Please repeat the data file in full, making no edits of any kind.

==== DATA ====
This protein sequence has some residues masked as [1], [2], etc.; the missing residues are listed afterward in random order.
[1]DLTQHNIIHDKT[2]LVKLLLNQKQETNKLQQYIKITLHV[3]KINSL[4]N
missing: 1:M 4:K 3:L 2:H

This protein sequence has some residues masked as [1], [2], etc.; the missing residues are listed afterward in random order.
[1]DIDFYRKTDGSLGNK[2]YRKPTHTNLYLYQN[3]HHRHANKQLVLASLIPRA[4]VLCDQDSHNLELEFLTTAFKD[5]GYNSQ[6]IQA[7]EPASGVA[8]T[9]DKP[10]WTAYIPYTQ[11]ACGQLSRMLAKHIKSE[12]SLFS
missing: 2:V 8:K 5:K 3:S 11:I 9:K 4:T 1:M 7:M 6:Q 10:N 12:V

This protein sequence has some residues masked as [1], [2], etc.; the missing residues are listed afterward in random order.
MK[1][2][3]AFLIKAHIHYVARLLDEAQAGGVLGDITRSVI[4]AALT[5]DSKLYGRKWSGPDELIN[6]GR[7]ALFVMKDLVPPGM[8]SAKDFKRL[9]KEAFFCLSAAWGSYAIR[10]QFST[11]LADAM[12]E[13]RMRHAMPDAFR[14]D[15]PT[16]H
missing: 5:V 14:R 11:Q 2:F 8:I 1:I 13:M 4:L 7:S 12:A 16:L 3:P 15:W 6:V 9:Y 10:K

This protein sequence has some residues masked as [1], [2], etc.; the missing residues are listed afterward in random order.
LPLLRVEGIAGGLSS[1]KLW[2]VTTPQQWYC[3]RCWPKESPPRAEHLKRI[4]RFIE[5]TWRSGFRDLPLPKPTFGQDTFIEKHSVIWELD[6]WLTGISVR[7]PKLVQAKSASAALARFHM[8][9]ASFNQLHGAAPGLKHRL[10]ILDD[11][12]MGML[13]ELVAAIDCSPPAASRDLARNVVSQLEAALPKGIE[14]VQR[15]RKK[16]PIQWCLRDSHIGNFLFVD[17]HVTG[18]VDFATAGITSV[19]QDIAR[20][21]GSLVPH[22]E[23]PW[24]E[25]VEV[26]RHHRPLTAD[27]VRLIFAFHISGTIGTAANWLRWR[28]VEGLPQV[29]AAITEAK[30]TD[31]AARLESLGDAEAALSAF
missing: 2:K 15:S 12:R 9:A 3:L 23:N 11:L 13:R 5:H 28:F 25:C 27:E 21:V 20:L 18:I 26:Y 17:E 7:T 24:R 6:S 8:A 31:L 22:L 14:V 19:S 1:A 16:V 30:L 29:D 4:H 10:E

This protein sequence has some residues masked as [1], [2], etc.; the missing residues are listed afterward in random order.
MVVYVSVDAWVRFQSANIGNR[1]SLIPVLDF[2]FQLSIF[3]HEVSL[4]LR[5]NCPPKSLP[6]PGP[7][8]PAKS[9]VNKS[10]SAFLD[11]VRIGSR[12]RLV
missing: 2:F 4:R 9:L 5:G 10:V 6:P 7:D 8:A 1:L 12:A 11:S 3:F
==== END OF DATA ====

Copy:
This protein sequence has some residues masked as [1], [2], etc.; the missing residues are listed afterward in random order.
[1]DLTQHNIIHDKT[2]LVKLLLNQKQETNKLQQYIKITLHV[3]KINSL[4]N
missing: 1:M 4:K 3:L 2:H

This protein sequence has some residues masked as [1], [2], etc.; the missing residues are listed afterward in random order.
[1]DIDFYRKTDGSLGNK[2]YRKPTHTNLYLYQN[3]HHRHANKQLVLASLIPRA[4]VLCDQDSHNLELEFLTTAFKD[5]GYNSQ[6]IQA[7]EPASGVA[8]T[9]DKP[10]WTAYIPYTQ[11]ACGQLSRMLAKHIKSE[12]SLFS
missing: 2:V 8:K 5:K 3:S 11:I 9:K 4:T 1:M 7:M 6:Q 10:N 12:V

This protein sequence has some residues masked as [1], [2], etc.; the missing residues are listed afterward in random order.
MK[1][2][3]AFLIKAHIHYVARLLDEAQAGGVLGDITRSVI[4]AALT[5]DSKLYGRKWSGPDELIN[6]GR[7]ALFVMKDLVPPGM[8]SAKDFKRL[9]KEAFFCLSAAWGSYAIR[10]QFST[11]LADAM[12]E[13]RMRHAMPDAFR[14]D[15]PT[16]H
missing: 5:V 14:R 11:Q 2:F 8:I 1:I 13:M 4:L 7:S 12:A 16:L 3:P 15:W 6:V 9:Y 10:K

This protein sequence has some residues masked as [1], [2], etc.; the missing residues are listed afterward in random order.
LPLLRVEGIAGGLSS[1]KLW[2]VTTPQQWYC[3]RCWPKESPPRAEHLKRI[4]RFIE[5]TWRSGFRDLPLPKPTFGQDTFIEKHSVIWELD[6]WLTGISVR[7]PKLVQAKSASAALARFHM[8][9]ASFNQLHGAAPGLKHRL[10]ILDD[11][12]MGML[13]ELVAAIDCSPPAASRDLARNVVSQLEAALPKGIE[14]VQR[15]RKK[16]PIQWCLRDSHIGNFLFVD[17]HVTG[18]VDFATAGITSV[19]QDIAR[20][21]GSLVPH[22]E[23]PW[24]E[25]VEV[26]RHHRPLTAD[27]VRLIFAFHISGTIGTAANWLRWR[28]VEGLPQV[29]AAITEAK[30]TD[31]AARLESLGDAEAALSAF
missing: 2:K 15:S 12:R 9:A 3:L 23:N 11:L 13:R 5:H 28:F 25:C 27:E 21:V 20:L 18:I 26:Y 17:E 7:T 24:R 6:S 8:A 31:L 22:L 14:V 19:S 1:A 16:V 30:L 29:D 4:H 10:E

This protein sequence has some residues masked as [1], [2], etc.; the missing residues are listed afterward in random order.
MVVYVSVDAWVRFQSANIGNR[1]SLIPVLDF[2]FQLSIF[3]HEVSL[4]LR[5]NCPPKSLP[6]PGP[7][8]PAKS[9]VNKS[10]SAFLD[11]VRIGSR[12]RLV
missing: 2:F 4:R 9:L 5:G 10:V 6:P 7:D 8:A 1:L 12:A 11:S 3:F